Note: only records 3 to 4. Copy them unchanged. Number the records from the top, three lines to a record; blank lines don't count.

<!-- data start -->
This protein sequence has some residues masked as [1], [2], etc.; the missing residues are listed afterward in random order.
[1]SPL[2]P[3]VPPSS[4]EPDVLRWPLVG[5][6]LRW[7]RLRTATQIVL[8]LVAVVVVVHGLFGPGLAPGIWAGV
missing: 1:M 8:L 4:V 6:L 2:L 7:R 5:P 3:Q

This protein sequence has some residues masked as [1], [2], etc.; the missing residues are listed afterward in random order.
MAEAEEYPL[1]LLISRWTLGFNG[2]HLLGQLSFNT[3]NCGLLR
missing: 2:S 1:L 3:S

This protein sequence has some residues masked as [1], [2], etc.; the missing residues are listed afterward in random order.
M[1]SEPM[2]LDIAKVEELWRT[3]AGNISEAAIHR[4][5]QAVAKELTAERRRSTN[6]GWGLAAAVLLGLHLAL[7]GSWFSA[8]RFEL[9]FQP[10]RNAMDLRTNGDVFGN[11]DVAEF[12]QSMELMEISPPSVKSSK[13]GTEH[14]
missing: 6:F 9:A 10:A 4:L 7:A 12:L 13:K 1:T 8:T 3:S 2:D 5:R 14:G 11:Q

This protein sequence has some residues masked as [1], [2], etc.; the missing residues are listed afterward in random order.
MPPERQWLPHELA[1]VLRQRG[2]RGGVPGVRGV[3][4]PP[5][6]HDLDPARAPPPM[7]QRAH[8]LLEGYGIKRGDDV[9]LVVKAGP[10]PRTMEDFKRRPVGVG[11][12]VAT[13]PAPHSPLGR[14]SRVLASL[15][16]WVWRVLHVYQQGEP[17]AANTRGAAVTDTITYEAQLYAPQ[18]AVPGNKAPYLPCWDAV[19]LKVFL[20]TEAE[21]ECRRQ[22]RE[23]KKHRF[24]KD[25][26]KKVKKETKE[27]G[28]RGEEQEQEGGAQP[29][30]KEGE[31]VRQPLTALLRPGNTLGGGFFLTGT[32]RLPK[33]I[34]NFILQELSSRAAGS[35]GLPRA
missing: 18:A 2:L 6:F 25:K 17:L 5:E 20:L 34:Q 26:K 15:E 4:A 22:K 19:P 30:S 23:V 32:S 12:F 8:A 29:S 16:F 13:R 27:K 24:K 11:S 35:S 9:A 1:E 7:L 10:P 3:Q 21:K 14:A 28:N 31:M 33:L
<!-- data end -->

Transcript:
This protein sequence has some residues masked as [1], [2], etc.; the missing residues are listed afterward in random order.
M[1]SEPM[2]LDIAKVEELWRT[3]AGNISEAAIHR[4][5]QAVAKELTAERRRSTN[6]GWGLAAAVLLGLHLAL[7]GSWFSA[8]RFEL[9]FQP[10]RNAMDLRTNGDVFGN[11]DVAEF[12]QSMELMEISPPSVKSSK[13]GTEH[14]
missing: 6:F 9:A 10:A 4:L 7:A 12:L 13:K 1:T 8:T 3:S 2:D 5:R 14:G 11:Q

This protein sequence has some residues masked as [1], [2], etc.; the missing residues are listed afterward in random order.
MPPERQWLPHELA[1]VLRQRG[2]RGGVPGVRGV[3][4]PP[5][6]HDLDPARAPPPM[7]QRAH[8]LLEGYGIKRGDDV[9]LVVKAGP[10]PRTMEDFKRRPVGVG[11][12]VAT[13]PAPHSPLGR[14]SRVLASL[15][16]WVWRVLHVYQQGEP[17]AANTRGAAVTDTITYEAQLYAPQ[18]AVPGNKAPYLPCWDAV[19]LKVFL[20]TEAE[21]ECRRQ[22]RE[23]KKHRF[24]KD[25][26]KKVKKETKE[27]G[28]RGEEQEQEGGAQP[29][30]KEGE[31]VRQPLTALLRPGNTLGGGFFLTGT[32]RLPK[33]I[34]NFILQELSSRAAGS[35]GLPRA
missing: 18:A 2:L 6:F 25:K 17:L 5:E 20:L 34:Q 26:K 15:E 4:A 22:K 19:P 30:S 23:V 32:S 12:F 8:A 29:S 16:F 13:R 27:K 24:K 11:S 35:S 9:A 1:E 7:L 10:P 3:Q 21:K 14:A 28:N 31:M 33:L